If freelancing was a rollercoaster before, that ride just got bigger and scarier, writes Ellen Manning.
Being a freelancer can be difficult at the best of times. If I had a penny for every time someone had compared it to a ‘rollercoaster’ ride, I probably wouldn’t need to work at all. They’re right –freelancing can bring the highest highs but also the lowest lows, sometimes within minutes of each other. That’s the case whether there’s a global pandemic or not. So what happens when we’re faced with something that is affecting every single part of our lives, from our business to our families and even our freedoms?
Since the coronavirus outbreak began, I’ve experienced every emotion in the book. Fear, anxiety, stress, sadness, anger, but also hope, energy, and optimism. If I thought I’d been on the rollercoaster of freelancing before, that was nothing compared to now.
As freelancers, the effect of the current situation on our mental health can’t be ignored. There’s the worry of losing work and the financial knock-on effect, not to mention the ripple effect if you sub-contract to other freelancers too. There is government support for some, but for those who fall through the cracks there are feelings of abandonment and anger.
Away from the financial side and the inevitable anxiety and stress that is related to running your own business in times of economic uncertainty, there’s an added dimension. For me, that’s the effect of what I can only think of as ‘enforced idleness’.
As a freelance journalist and PR consultant I thrive on the ‘hustle’ – looking for work, keeping clients happy, pursuing more projects – and I’m sure I’m not alone. Yet now most of us find ourselves entering a period of enforced ‘rest’. With clients dropping like flies and projects cancelled, there is an inevitable period of ‘downtime’ as we wait things out. It’s something I’m struggling with, feeling like I should be working and refusing to accept that maybe it’s okay to close the laptop and take these times for what they are.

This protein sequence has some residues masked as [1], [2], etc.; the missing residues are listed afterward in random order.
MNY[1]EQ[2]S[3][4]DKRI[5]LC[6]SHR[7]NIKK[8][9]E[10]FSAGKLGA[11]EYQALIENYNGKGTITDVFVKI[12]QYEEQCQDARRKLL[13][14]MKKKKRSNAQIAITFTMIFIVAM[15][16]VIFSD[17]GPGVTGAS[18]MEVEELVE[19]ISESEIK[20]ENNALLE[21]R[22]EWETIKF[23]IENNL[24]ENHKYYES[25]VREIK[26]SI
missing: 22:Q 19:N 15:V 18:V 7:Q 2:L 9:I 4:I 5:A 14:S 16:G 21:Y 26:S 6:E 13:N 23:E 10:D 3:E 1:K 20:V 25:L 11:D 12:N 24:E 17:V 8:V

If freelancing was a rollercoaster before, that ride just got bigger and scarier, with all the accompanying feelings of fear, stress, and anxiety. The effects on freelancers’ mental health are myriad and unique to each person, and as we all suffer the effects of this rollercoaster differently, we all cope differently too.
For me, a few things that have helped me through the stresses and strains of the past four years are proving invaluable right now:
As tempting as it is to throw in the towel, chasing more work and looking for new opportunities, even if they’re not what I’d usually do, is keeping me going. Doing nothing doesn’t do my mental health any good, so keeping busy, even if it leads nowhere, helps me.
Speak to other freelancers
As a freelancer it’s easy to feel like an island. None of us are, and if anyone is going to understand what you’re going through, it’s other freelancers. From a virtual coffee to a brainstorming session, it can help quell the storm of emotions you’re going through.
Cut yourself some slack
I’m not very good at this, I’ll admit. But if it was ever important to go easy on yourself, then it is now. If you lose a client, chances are it couldn’t have been helped. If you have to seek financial support, then you are not alone. Don’t give yourself a hard time. Things are already hard enough.
Exercise and fresh air
What works for one person doesn’t work for everyone, but exercise and fresh air have been my salvation. Endorphins are amazing things and you might be surprised by the lift they give you mentally. Getting out for that walk in the fresh air (far away from other people) will help you clear your head, step away from the computer, and escape the ‘noise’ that we’re surrounded by.